Martin Amis makes more than a monkey out of Manchester
KARL Marx once quipped wryly about his great work Capital, that seldom could anyone have written so much about money in general while holding so little of the specific.
Martin Amis has written a novel called Money, but he certainly knows how to get hold of the stuff.
MANCHESTER UNIVERSITY recently had to get rid of 750 jobs, including teaching staff, so it could climb out of £30 million in debt, the uni authorities said, no doubt with tears in their eyes.
But never mind, things are looking up, it seems. The university has found the dosh to pay Amis an £80,000 salary as Professor of Creative Writing. If that does not sound much, it's for only 28 hours work - a year - teaching graduate students. He does not have to move to the North West city, just honour it with the occasional visit.
Apparently the Uni thinks this appointment was quite a coup, worth paying for to acquire prestige. Unlike your clogs and grime northern realists, Amis, 58, son of novelist Kingsley, has made his name for style and imaginative use of English, more froth than ale mebbe, but they say it attracts the students. I can imagine. He is also getting invited on TV, so he can lament our loss of pride in empire and respect of state, and denounce "multiculturalism", blaming it for terrorism.
Just the thing for a city raised on cotton from the slave South and Egypt, whose history is of Peterloo, Plug-plot riots, Chartists and Manchester Martyrs, Pankhursts, and Pan-Africans. Maybe the Arndale would never have been bombed if Mankies hadn't been so fond of Irish pubs, and bands playing the Minstrel Boy on the Catholic Whit Walks. Martin Amis wants us to stop being so tolerant of Muslims.
Amis was signed up by the university last year, but only now has reporter Yakub Qureshi, using the Freedom of Information Act, been able to bring out in the Manchester Evening News just how much the visitor from London is costing.
As he points out, Manchester University recently shed 750 posts by redundancy or early retirement to get itself out of £30m of debt.
"About £10m of that debt was taken on to pay for the appointment of Amis and other top academics as the university pushes to be recognised as one of the world's top institutions by 2015. Today union leaders criticised the size of the salaries. Most visiting lecturers are paid between £20 - £50 an hour."
He goes on:
"As part of his duties, the writer runs a 90-minute seminar for students on the post-graduate writing course. But these tutorials run for only 12 weeks in the year - meaning his total teaching time is just 18 hours.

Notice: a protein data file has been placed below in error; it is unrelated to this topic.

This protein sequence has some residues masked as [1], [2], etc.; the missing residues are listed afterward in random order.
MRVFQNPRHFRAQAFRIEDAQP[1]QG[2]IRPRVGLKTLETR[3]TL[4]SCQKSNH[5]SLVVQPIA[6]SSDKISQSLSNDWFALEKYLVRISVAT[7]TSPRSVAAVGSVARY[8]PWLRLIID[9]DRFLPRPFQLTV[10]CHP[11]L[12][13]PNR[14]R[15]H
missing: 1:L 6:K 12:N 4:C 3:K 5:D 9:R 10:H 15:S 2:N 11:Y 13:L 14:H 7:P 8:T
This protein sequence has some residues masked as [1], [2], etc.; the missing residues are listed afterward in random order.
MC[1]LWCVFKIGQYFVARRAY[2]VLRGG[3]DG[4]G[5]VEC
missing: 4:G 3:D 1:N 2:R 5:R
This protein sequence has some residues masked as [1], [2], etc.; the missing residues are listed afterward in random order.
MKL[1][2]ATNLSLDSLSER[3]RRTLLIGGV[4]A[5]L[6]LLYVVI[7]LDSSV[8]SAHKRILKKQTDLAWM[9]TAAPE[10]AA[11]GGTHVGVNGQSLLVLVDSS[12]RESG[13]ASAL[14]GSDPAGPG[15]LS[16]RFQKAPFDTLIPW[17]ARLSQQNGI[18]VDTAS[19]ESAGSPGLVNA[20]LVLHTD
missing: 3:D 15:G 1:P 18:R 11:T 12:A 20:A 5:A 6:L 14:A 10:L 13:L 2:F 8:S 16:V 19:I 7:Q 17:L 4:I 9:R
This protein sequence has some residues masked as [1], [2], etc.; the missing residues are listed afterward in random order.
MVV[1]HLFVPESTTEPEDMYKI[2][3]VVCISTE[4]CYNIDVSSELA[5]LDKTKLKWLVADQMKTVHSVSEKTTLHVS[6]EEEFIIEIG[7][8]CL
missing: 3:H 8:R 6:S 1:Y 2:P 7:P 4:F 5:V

"And, unlike other lessons in the course, his subject is not assessed, meaning he is not required to carry out any marking of students' work.
"His contract stipulates he must make four public appearances and teach one session at the summer writing school - each of the five appearances lasting around two hours. The total annual commitment of seminars and appearances is 28 hours, although these hours do not include preparation or research time.
"Other staff at the university expressed surprise at the massive hourly wage.
Dave Jones, senior Unite union organiser who represents 600 technical staff at the university, said: 'We understand why people like Martin Amis are being sought by the university and recruitment is a competitive business.
"'But I think those staff who are left after the various redundancies and early retirements need to know that there will also be investment into their careers as well, along with the new structure of the university.'"
"£3,000 an hour for Amis, Yakub Qureshi, Manchester Evening News. 25 January, 2008. http://www.manchestereveningnews.co.uk/news/s/1033752_3000_an_hour_for_amis
Why do universities need to compete, and who are they supposed to impress to gain their "world reputation" ? (I'd have thought Manchester's name in science, what with Jodrell Bank and the Christie Institute, was sufficient, but I'm just a layman). Is this business of selling yourself with big name visiting professors billed like pop stars anything to do with advancing scholarship, serving the surrounding community, or offering a sound education? I'd be interested to see what happens if Amis falls out of fashion, as literary tastes change, do they replace him?)
I used to be proud when people asked me where I was from to say "Manchester" (we've a couple of good football teams). Mind you, I would like to specify that I'm from the cultured side, that is Salford, a city in its own right, you may know it as "Dirty Old Town", but it inspired Lowry, Al Read, Shelagh Delaney and my schoolmate Mike Leigh, and before them Fred Engels, and novelist, Walter Greenwood, who had summat to write about, and didn't need any posh London boy coming to teach him "creative writing".